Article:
Who’s the greatest sprinter of all time?

Olympic Sprint Legend gets the red carpet treatment for West End Premiere

‘Salute the Movie’ *****

Mayfair Hotel, London, 11th July 2012

Who is the greatest sprinter of all time? Who are the contenders? Have a little think about that.

When most people think of answering that question I suspect the names Usain Bolt, Carl Lewis, Michael Johnson and Jesse Owens spring to mind. However, can any of them lay claim to as many World Records as a certain American sprinter who dominated the 1968 Mexico Olympics?  No is the emphatic answer, for not only did Dr Tommie Smith win double Gold in the 100m and 200m, during his career he also broke an astonishing 11, yes you read that correctly ELEVEN, world records.  

On 11th July 2012, just two weeks before the London 2012 Olympic Games, at the Mayfair Hotel’s Crystal Rooms, 200 dignitaries and guests enjoyed red carpet treatment, as they gathered to watch the Operation Black Vote organised, UK Premiere of ‘Salute The Movie.’ This is the film about the famous 1968 ‘Black Power Salute’ given by gold medallist Tommie Smith, plain Mr Smith, as he was then, with John Carlos, bronze, following  the 100m Olympic final.

The event  was  attended by a glittering array of sports and media stars, that had Fleet Street’s press pack in a frenzy, included not only Dr Tommie Smith, but also Mark Foster, Olympic Swimmer; Tessa Sanderson,  Garth Crooks, Jamie Baulch, Sian Lloyd, Imran Khan (Solicitor for Doreen Lawrence) and Trevor Phillips.

An absorbing, funny, inspirational and emotional movie that explores the full and dramatic story of the black power salute that became one of not just athletic’s, but one of the most iconic photographs of all time.duced and directed by Matt Norman, the nephew of Australian Silver medallist Norman Smith, one of the three men on the podium, collecting their Olympic medals, was actually made to tell the real, untold story behind the salute and it’s painful aftermath for the individuals on that podium. Sadly Norman died of a heart attack before getting to see the finished film.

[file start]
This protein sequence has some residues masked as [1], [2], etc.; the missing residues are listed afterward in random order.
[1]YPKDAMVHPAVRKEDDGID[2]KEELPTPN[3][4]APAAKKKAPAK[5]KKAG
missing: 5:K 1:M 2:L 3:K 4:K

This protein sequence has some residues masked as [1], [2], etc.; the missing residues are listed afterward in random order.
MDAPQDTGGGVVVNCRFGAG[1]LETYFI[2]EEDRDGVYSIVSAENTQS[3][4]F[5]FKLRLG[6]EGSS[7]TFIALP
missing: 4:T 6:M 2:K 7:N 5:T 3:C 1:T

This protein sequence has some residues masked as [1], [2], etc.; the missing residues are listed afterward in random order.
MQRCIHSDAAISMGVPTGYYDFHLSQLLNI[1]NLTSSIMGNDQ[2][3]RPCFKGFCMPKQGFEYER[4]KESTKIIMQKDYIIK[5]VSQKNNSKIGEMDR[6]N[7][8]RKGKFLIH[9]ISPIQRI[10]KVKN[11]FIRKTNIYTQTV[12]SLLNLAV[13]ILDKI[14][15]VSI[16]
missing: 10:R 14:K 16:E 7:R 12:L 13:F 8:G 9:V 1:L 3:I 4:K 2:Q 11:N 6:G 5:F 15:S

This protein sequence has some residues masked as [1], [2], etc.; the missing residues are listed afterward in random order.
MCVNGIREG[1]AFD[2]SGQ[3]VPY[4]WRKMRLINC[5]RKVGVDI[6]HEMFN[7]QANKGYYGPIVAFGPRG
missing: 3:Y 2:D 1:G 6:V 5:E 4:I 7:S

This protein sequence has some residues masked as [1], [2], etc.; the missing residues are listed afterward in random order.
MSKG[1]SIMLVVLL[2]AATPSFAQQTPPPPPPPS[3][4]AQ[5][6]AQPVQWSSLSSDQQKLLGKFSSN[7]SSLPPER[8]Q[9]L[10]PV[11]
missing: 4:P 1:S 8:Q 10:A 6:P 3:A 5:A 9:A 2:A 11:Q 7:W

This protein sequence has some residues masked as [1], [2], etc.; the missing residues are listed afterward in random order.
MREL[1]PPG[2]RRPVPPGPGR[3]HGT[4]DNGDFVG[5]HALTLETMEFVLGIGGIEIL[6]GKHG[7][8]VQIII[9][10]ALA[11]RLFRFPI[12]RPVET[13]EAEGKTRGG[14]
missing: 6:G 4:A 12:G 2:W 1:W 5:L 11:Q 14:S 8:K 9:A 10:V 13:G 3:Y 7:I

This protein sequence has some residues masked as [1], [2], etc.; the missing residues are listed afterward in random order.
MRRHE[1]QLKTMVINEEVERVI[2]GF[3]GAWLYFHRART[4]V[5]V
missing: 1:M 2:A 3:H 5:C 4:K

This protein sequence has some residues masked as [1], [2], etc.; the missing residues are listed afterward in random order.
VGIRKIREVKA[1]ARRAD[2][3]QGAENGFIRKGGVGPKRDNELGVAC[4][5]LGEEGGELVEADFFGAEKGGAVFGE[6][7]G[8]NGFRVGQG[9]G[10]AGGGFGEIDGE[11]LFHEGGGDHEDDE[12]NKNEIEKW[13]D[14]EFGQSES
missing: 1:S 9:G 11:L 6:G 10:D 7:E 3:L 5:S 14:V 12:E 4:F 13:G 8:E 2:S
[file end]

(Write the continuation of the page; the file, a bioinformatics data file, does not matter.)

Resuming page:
It tells the full story behind the salute, from the mouths of the three men involved and most vividly recounts the appalling effects on their lives stemming from the decision they took to make a stand against discrimination. An international gesture against the unequal treatment of African-American’s in America as second class citizens. They paid a heavy prize, for they never got to defend their titles and medals by competing in future Olympics, despite that fact that 4 years later, Tommie, Norman Smith (Silver) and John Carlos (Bronze) were still three of the fastest men in the world. They struggled to find employment and between them suffered various personal family tragedies.

There were many moments of humour which brought a wonderful lightness of touch to the film. For instance, when asked what would have happened if Tommie and John had boycotted the Games, Norman replied, “ I’d have got a Gold medal!”